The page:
Historic Landscape Characterisation

Vale of Ffestiniog - Area 13 Blaenau Ffestiniog slate quarries

© Crown copyright. All rights reserved, Gwynedd Archaeological Trust, 100017916, 2005

Historic background

Slate quarries, owned variously by the Oakeley, Newborough and Gelli estates, the first of which was opened at Diffwys c. 1760, but which were only intensively capitalised with the arrival of William Turner at Diffwys in 1800, of Samuel Holland in 1821 and with the re-opening of Chwarel Lord in 1823. The industry continued to expand to the turn of the nineteenth and twentieth centuries, and has largely contracted ever since. The former Oakeley Quarry, now worked as the Ffestiniog Slate Quarry, remains in active production. Some extraction continues at Llechwedd (Greaves Welsh Slate) and at Graig Ddu. The former underground workings at Llechwedd have been opened as a visitor attraction since 1962.

The slate quarrying landscapes of Blaenau Ffestiniog have been studied in considerable detail by GAT, funded by Cadw, and detailed descriptions of individual quarries (and their history) are to be found in the reports listed in section 10.3 of the bibliography.

Key historic landscape characteristics

19th-century industrial sites

The whole area around the northern edge of Blaenau Ffestiniog is an extensive industrial landscape. The two main quarries, which have seen little active production since the mid-20th century, Diffwys and Votty and Bowydd, survive as relict landscapes in their own rights. They preserve a number of features identified in studies grant-aided by Cadw (see above) and those carried out by Plas Tan y Bwlch. Maenofferen Quarry is an unusual survivor in that it has only recently passed out of use (and may be revived) but has never been modernised, and continued to use its uphaulage incline, railway system and traditional slate mill. It is believed that all the equipment survives, though its condition is likely to have deteriorated. Many of the features on this site have been listed and a number scheduled.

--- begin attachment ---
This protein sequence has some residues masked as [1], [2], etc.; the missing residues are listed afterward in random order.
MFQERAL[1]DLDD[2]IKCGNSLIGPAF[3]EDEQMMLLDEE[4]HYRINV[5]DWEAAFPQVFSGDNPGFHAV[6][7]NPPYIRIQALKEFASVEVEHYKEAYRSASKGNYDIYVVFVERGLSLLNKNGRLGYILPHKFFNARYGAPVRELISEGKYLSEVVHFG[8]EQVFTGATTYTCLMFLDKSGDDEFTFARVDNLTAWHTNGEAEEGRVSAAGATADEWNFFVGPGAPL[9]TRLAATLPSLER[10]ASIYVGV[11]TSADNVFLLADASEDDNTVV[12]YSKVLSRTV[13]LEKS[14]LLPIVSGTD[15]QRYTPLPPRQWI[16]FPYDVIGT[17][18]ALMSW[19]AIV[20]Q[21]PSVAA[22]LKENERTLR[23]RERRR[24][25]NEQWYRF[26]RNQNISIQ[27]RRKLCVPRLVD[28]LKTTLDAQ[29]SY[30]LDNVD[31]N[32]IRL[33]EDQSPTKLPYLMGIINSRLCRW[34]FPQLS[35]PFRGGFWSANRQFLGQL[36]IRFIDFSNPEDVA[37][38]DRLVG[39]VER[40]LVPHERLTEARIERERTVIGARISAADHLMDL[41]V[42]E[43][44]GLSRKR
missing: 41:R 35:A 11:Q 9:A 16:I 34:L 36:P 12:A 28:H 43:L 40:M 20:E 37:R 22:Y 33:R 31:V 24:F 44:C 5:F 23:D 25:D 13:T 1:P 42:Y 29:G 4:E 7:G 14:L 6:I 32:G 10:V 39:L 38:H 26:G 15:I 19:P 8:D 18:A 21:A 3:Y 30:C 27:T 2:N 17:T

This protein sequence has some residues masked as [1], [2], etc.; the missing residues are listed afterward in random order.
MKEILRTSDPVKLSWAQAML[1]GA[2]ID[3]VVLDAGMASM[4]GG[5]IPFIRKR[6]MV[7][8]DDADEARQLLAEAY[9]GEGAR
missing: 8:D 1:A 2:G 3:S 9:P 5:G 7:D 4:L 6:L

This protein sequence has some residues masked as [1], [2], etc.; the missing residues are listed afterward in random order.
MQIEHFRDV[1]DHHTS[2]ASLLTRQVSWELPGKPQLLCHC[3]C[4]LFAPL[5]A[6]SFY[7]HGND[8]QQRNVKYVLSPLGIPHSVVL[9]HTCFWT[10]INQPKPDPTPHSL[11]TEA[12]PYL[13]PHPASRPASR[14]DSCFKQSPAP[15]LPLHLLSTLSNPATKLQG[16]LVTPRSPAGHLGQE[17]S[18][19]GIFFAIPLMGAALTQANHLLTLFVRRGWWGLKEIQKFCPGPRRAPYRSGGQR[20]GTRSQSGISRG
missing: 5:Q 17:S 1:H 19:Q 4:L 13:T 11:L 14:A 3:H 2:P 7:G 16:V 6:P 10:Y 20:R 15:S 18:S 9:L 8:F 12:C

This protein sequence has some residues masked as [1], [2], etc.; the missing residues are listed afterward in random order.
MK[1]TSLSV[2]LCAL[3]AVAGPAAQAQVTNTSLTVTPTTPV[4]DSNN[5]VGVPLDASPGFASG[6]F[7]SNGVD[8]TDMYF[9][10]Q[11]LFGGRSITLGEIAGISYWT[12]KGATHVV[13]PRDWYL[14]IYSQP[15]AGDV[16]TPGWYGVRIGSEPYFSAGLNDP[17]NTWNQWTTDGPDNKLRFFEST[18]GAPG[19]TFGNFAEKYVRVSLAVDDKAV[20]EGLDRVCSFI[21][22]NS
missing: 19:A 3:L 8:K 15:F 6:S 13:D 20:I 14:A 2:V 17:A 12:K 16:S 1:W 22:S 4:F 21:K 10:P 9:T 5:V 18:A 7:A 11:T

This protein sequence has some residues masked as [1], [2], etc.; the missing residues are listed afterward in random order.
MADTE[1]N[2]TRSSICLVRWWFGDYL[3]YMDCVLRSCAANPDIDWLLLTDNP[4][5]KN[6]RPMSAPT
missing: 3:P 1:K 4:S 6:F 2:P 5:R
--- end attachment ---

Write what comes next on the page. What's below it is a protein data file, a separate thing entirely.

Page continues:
The former Oakeley site, now trading as the Ffestiniog Slate Quarry under the management of Alfred McAlpine Slate Products, preserves many features dating to the 1850s and earlier. These are mostly concentrated on the southern part of the site, away from present workings. Llechwedd Quarry has recently demolished a range of nineteenth century structures, though others have been preserved as part of the Quarry Tours complex.


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